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Using Google Maps? You May Be Looking at a Home-Made Map

BY Miranda Neubauer | Friday, April 20 2012

Public Laboratory image of WhereCamp, Stanford University (April 2011) in Google Earth

Google Earth is now using 45 maps from the Public Laboratory for Open Technology and Science, the group announced in an e-mail. The Public Laboratory is a community which develops and applies open-source tools to environmental exploration and investigation. This includes what they call "grassroots mapping" — using relatively low-cost tools like helium balloons and Flip cameras to create satellite imagery independent of big institutions or the government, which made a high-profile appearance along the Gulf Coast after the 2010 Deepwater Horizon oil spill.

The Public Laboratory archive includes many maps released into the public domain. Google is now incorporating those maps into Google Earth's historic imagery database and into Google Maps.

Google's Lat Long blog notes that several of the images it included from PLOTS had been created with a balloon mapping toolkit "that allows anyone with an inexpensive digital point and shoot camera, and about $100 of other parts (balloon, helium, line, soda bottle, etc.) to take photos of the ground around them."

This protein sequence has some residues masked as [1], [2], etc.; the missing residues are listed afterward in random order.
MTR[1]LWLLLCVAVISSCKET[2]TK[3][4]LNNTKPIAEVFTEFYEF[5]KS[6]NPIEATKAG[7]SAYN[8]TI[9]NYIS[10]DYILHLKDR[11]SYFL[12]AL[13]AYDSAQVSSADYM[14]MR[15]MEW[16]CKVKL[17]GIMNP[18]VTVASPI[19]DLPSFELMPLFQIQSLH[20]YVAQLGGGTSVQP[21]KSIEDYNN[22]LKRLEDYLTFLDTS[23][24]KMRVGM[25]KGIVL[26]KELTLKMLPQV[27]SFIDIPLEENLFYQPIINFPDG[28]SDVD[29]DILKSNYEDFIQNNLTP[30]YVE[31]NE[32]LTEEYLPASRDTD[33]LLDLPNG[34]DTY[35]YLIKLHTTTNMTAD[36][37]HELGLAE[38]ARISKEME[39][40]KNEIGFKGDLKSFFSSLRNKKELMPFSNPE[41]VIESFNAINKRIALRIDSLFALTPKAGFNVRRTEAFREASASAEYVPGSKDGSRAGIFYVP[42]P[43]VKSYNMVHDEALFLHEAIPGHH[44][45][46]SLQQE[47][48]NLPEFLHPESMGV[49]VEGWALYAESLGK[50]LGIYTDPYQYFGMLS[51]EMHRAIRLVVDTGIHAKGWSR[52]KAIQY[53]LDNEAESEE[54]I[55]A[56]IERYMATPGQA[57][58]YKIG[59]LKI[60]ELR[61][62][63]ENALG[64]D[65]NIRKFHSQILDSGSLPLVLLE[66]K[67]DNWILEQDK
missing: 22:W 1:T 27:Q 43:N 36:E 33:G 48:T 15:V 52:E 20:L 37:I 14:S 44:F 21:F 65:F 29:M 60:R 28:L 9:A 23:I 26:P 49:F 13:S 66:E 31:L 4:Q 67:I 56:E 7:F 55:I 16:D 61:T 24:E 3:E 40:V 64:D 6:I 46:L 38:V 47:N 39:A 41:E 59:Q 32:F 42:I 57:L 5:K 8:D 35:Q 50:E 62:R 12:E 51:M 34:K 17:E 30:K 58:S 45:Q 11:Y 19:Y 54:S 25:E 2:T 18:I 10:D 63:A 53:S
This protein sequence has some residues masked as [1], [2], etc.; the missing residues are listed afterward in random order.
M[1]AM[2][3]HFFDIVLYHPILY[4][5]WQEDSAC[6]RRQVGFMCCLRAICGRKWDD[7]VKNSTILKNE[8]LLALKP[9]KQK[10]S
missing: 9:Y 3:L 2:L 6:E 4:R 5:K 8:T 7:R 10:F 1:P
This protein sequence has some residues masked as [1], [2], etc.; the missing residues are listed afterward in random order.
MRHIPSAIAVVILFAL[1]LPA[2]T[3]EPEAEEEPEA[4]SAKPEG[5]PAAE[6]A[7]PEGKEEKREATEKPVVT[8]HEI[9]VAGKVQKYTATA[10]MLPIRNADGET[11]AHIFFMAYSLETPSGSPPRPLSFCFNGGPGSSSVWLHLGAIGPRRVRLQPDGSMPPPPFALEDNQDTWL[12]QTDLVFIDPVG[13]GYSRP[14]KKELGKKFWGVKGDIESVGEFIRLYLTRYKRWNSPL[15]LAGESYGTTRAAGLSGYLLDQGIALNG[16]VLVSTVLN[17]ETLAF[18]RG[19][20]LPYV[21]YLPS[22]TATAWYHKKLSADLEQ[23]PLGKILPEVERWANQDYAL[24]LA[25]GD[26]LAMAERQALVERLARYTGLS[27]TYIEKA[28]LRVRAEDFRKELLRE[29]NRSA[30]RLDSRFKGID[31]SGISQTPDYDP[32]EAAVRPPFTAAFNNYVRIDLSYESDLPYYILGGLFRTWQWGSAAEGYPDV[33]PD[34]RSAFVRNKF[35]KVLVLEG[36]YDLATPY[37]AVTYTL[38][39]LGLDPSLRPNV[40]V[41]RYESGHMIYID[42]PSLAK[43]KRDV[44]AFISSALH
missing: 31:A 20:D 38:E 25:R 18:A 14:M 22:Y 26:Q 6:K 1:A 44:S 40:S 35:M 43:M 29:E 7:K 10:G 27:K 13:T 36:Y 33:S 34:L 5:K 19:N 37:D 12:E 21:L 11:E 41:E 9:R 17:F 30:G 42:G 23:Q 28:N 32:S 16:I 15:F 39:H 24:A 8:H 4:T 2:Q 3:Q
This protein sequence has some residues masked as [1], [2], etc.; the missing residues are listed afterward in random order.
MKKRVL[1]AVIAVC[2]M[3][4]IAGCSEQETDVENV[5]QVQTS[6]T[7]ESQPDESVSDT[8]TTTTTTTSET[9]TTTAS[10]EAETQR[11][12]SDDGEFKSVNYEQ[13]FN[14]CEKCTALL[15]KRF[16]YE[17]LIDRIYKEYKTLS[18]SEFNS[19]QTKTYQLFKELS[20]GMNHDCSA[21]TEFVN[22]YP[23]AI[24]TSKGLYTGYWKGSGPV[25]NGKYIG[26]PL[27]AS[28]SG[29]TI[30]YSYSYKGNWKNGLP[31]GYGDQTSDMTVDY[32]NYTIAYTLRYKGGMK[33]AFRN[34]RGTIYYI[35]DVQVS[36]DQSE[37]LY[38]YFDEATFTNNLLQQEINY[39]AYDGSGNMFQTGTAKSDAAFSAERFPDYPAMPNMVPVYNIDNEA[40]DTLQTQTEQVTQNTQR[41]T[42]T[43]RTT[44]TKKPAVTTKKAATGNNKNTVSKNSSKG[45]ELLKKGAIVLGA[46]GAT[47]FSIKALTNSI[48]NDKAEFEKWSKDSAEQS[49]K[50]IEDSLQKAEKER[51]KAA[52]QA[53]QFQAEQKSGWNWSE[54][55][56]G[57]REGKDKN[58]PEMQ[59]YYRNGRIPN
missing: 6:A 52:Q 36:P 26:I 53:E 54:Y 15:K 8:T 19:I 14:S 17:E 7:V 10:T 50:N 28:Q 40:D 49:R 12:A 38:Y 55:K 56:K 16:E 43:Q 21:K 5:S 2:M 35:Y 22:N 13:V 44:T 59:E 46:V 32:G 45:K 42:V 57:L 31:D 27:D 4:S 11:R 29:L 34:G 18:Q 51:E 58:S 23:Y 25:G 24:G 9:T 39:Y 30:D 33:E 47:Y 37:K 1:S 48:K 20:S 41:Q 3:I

PLOTS offers a tool called MapKnitter to then align the photos into a georeferenced image that can be used by a program such as Google Earth.

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In Mexico, A Wiki Makes Corporate Secrets Public

Earlier this year the Latin American NGO Poder launched Quién Es Quién Wiki (Who's Who Wiki), a corporate transparency project more than two years in the making. The hope is that the platform will be the foundation for a citizen-led movement demanding transparency and accountability from businesses in Mexico. Data from Quién Es Quién Wiki is already helping community activists mobilize against foreign companies preparing to mine the mountains of the Sierra Norte de Puebla.

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